Anyway, I knew that Rosenkavalier rehearsals would be out of the way by the time my Rigoletto performances arrived. Also, whilst, bar for bar, Faninal is one of the hardest roles I’ve done, it’s not actually very long. If I just sang all the notes of the role in one go, it would only last a few minutes. The most musically difficult part (which is the section where I express my horror at the wounding of Ochs before going apoplectic when I realize my daughter is saying she will not marry him) is also, in this production, the most physically energetic, and when I exit the stage thereafter, I’m gasping for breath and reaching for the water. But because it doesn’t last long, I recover very quickly. I don’t get run down.
If I weren’t doing Faninal, I’d probably do just as much vocalizing anyway on days where there was no Rigoletto performance, just to keep my voice clear of gunk and in trim. So I think it will be fine. I went on for Acts 2 and 3 of Rigoletto in the open General Dress Rehearsal at a time when I was immersed in Rosenkavalier rehearsals and everyone said I did well. Rigoletto is so hard, is such an elephantine role, I would never say it was easy and would never be complacent about the likelihood of my enjoying success, but I don’t believe my doing Faninal at the same time will make it any MORE difficult.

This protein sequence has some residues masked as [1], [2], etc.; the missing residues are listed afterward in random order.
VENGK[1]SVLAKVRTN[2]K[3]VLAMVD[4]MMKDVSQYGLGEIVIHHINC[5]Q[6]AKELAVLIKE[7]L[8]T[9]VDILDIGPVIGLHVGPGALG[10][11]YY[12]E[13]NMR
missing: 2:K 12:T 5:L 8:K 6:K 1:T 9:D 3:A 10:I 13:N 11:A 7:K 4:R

I don’t believe there’s an “art” to keeping my voice etc. in shape during that period because the word “art” implies something that can be systematized and taught to others. There are great individual differences between singers. Each “system” (and in my case I couldn’t dignify the various measures I try to take with such an appellation) is specific to the singer in question. There can be radical differences in respect of all the variables – diet, the expending or preservation of physical energy, the amount of singing on performance days by way of warming up and when that takes place – between singers. Personally, on a performance day, I vocalise first thing for a few minutes, then in a couple more brief bursts during the day, then as much as I feel is necessary when I reach the theatre. I don’t take to my bed but I don’t go climbing mountains either. I have a breakfast of moderate proportions, for example, muesli with half a banana chopped up on it, then a substantial but not excessive late lunch containing some complex carbohydrates for slow release energy, and then maybe some fruit or something in the afternoon immediately before leaving for the theatre. I avoid dairy on performance days excepting the splashes of milk I put in my plunger coffee. I won’t go into any more detail because it’s very boring and, as indicated, not particularly generalisable.